8 facts I did not know about Java

11 December 2015
coding
I found out some helpful and some surprising properties of Java 6. Did you know that to this day, Java has Go To statements? Here are eight facts about the language I was not aware of. Would you have known all of them?

1. % can output negative numbers

The % operator calculates the remainder of the division, which does not necessarily have to be in [0, n-1].
int positive = 23 % 7; // will be 2
int negative = -17 % 7; // will be -3

2. Java's Garbage collection finds isolated circular references

Java's GC starts from the garbage collection root. Every object that it does not reach from there is considered garbage. The main types of GC roots are (see yourkit.com):
  • Classes - they are never unloaded by the GC. Thus, their static fields cannot be unloaded either.
  • Threads - which are alive
  • Stack - local variables and method parameters
  • Used Monitors - objects used as a monitor for synchronization
  • Objects for JVM purposes

3. Static classes are not possible per se

I did a lot of C# programming in the last months, so I was surprised to find out that you cannot define a public static class Customer in Java. This will result in a compiler error. Nevertheless, you can imitate C#'s static classes (read the MSDN article about their purpose). By making a class final and making all its constructors private , no one will be able to subclass it or create an object of it outside of the class. In fact, java.lang.Math does exactly this.

4. Static initialization blocks

public static final HashSet<String> set = new HashSet();
static {
  set.add("a");
}
This is possible. Static initialization blocks are used for initializations that cannot be done in one line. If we remove the static keyword before the block, the code would be called every time that an object of the class was constructed (reference). By making it static, we ensure, that it only gets called on the first construction.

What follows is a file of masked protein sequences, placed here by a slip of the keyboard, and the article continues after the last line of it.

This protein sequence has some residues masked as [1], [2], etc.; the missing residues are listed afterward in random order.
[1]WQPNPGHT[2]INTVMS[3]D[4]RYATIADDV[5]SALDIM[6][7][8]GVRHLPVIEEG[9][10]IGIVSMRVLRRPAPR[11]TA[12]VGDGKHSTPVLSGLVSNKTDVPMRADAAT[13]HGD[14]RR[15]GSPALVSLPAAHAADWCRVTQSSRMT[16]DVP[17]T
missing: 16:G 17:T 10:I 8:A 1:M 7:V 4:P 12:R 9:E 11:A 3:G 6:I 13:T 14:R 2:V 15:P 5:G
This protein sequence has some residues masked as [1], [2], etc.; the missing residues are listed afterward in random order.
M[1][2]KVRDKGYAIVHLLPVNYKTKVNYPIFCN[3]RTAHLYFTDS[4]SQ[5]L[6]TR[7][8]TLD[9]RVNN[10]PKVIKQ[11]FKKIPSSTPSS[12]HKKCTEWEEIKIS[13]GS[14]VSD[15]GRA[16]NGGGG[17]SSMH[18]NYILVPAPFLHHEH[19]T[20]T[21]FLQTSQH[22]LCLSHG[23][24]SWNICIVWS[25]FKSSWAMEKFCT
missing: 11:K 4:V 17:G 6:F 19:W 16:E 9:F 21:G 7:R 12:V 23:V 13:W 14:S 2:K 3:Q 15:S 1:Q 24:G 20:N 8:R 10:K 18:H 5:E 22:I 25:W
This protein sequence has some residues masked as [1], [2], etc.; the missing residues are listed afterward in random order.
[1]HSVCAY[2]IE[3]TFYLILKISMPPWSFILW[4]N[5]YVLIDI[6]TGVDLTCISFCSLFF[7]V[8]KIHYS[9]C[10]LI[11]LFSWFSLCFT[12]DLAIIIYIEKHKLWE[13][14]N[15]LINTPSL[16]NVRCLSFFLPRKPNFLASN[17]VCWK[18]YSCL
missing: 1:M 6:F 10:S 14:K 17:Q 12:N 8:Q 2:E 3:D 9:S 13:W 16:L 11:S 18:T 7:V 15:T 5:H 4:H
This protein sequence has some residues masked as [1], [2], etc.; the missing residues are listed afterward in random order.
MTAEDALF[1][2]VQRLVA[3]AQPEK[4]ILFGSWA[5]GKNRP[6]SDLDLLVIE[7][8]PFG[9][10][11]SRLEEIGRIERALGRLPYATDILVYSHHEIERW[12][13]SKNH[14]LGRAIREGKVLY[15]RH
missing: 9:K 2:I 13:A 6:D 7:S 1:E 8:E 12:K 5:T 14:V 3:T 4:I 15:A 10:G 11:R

5. Interfaces can initialize static constants as well

You probably already knew that this is possible in an interface:
static final int ID = 1234;
But did you know that you can also define a static final Hashset and populate it with values in the interface? However, the compiler will give you an error for the code we used in the section above: "The interface cannot define an initializer." The book gives the following workaround:
public interface SomeInterface {
  static final HashSet<String> set = new HashSet<String>();
  static final Instantiator li = new Instantiator();

  static class Instantiator {
    static {
    set.add("b");
    }
  }
}

6. The correct use of volatile

If you already learned about parallel programming in Java, you probably know the synchronized keyword. But what about volatile ? Brian Goetz calls it the "Lite-version" of synchronized. Synchronized statements provide two features: mutual exclusion and visibility. The former guarantees that only one thread at a time has a certain lock. This may give him sole access to reading or writing a variable, be it reading or writing. Visibility ensures that after the lock is released, the next thread works with the up-to-date versions of all locked variables. Volatile variables only provide visibility. Therefore they should not be used for cases where
  • the writes to the volatile variable depend on its current value or
  • the volatile variable is used in a condition together with other variables.
They can however be used for notifying a thread from another thread by changing the value of a volatile variable. The benefits of using a volatile variable are simplicity and performance. Volatile reads are about as fast as non-volatile reads. Volatile and synchronized can also be combined to provide fast read and safe increase operations.

7. Labelling loops for break and continue

int a = 5;
outerloop:
while (true) {
  // "continue outerloop" would jump to here
  while (a > 0) {
    a--;
    break outerloop;
  }
}
// the break jumps to this point, where a is 4.

8. The difference between inner and static nested classes

Inner classes are nested classes without the static keyword. They belong to an instance of the outer class and can therefore access the members of the instance. They cannot define static variables. In contrast, "a static nested class is behaviorally a top-level class that has been nested in another top-level class for packaging convenience" (from Oracle Docs).
public class Outer {
  public void foo() { }

  class Inner {
    static int i = 1; // COMPILER ERROR
    //i needs to be final or an instance variable

    void bar(){
      foo();
    }
  }

  static class StaticNested {
    static int i = 1;

    void bar(){
      foo(); // COMPILER ERROR
      // foo needs to be accessed via a instance of Outer
    }
  }
}
That is it. I hope you enjoyed my list. How many of those facts did you already know?

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